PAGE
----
“The color temperature was increased from 2,100 Kelvin to 4,000 Kelvin, and the color rendering index improved from 22 to 80, which is a significant visibility improvement for people and equipment,” he explains. 

The improvements also enhance footage from security cameras, he adds. 

Glare shields ensure that the day-bright light goes only where it is needed/wanted. 

“The photometrics of these lights are designed so they can be aimed straight down,” Smith says. “The pilot can’t see the bulbs shining, but light is ‘thrown’ to the tail of the plane. This is incredibly important in airport ramp applications as any ‘up light’ or glare negatively impacts the pilot’s visibility.” 

In total, the new LED high-mast fixtures reduce energy consumption by 50%, while doubling the light levels at the tails of planes, he reports. The new lights also have an expected lifespan of more than 20 years. In contrast, crews replaced older-generation high-pressure sodium lights every few years.  

Airline-Only Areas

With lighting projects complete in the ramp, baggage support and passenger-facing areas, the current focus is on improving airline offices and maintenance areas. In late May, the conversion of 18,000 fixtures was 80% complete. Total savings for the completed phase is estimated at $250,000 per year.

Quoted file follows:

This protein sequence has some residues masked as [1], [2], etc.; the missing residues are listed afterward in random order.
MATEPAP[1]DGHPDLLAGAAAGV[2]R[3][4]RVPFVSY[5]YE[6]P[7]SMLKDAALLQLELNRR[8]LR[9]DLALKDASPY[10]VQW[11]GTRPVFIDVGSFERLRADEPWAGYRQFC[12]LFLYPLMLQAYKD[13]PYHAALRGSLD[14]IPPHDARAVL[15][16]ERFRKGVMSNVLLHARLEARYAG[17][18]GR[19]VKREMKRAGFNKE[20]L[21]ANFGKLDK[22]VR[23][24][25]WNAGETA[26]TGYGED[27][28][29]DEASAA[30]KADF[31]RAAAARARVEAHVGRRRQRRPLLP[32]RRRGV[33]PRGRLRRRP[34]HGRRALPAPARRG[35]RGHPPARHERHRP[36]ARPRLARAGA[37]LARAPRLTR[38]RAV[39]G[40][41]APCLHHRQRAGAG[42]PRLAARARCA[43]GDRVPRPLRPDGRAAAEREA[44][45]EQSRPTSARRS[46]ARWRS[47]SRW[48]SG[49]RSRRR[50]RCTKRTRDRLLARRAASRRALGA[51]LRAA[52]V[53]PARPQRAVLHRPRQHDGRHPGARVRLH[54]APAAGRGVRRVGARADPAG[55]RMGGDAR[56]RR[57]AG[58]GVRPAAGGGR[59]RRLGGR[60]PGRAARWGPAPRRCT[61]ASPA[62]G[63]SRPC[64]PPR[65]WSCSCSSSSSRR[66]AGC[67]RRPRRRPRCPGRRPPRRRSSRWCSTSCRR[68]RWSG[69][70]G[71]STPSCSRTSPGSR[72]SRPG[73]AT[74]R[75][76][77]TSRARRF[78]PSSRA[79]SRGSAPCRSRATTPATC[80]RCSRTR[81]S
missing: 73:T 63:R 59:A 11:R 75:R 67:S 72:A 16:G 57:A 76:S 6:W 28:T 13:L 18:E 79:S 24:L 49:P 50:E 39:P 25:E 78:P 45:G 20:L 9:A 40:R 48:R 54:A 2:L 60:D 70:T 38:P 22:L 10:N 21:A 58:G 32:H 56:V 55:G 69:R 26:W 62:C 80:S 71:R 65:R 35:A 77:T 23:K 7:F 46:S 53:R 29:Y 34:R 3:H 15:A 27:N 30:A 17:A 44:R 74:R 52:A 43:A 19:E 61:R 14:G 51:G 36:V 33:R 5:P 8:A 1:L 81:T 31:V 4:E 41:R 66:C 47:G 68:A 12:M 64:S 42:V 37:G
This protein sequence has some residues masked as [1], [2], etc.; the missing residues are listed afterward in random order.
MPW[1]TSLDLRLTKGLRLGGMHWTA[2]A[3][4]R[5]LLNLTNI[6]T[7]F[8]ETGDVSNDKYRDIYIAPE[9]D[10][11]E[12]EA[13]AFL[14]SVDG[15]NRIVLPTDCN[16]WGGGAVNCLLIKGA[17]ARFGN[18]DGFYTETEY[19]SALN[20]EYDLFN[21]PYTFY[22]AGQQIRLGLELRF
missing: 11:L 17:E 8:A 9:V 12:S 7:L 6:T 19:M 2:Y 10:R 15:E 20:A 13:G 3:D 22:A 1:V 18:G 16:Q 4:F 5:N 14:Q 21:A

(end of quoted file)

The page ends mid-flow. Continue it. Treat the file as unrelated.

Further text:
When work resumes later this year, Smith anticipates the team will continue to focus on other airline-exclusive areas and begin to address back-of-house spaces such as concessions, Customs and Border Protection offices, space used by the Centers for Disease Control, maintenance areas for the Plane Train and mechanical/electrical rooms.

“The priority remains saving energy and improving the light quality for the airport’s passengers and employees until the entire airport is converted to LED, including areas not visible to passengers,” Smith summarizes. 

Ultimately, the completed conversion will save 22 million kWh per year—the equivalent of removing 2,000 houses from the power grid, he notes. 

“Eighty percent of the entire airport and 99% of the passenger facing, non-exclusive and concession areas have already been converted over to LED lights,” Smith reports. “The amount of money we have been able to save in energy reductions through these initiatives has not been done at any other airport globally.
It is nothing short of amazing what we have been, and will be, able to do.” 


ACC: Rethinking Airport Resiliency in the Aftermath of COVID-19

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Survival for airports requires re-prioritizing previously identified plans, exploring new ways to operate and fund airport operations, and learning from past experiences to improve an airport’s ability to succeed in the future. This guidance provides direction for airport operators and consultants, including planners and emergency management staff, on how airports can enhance resilience to weather the COVID-19 pandemic and prepare for future disruptions ahead.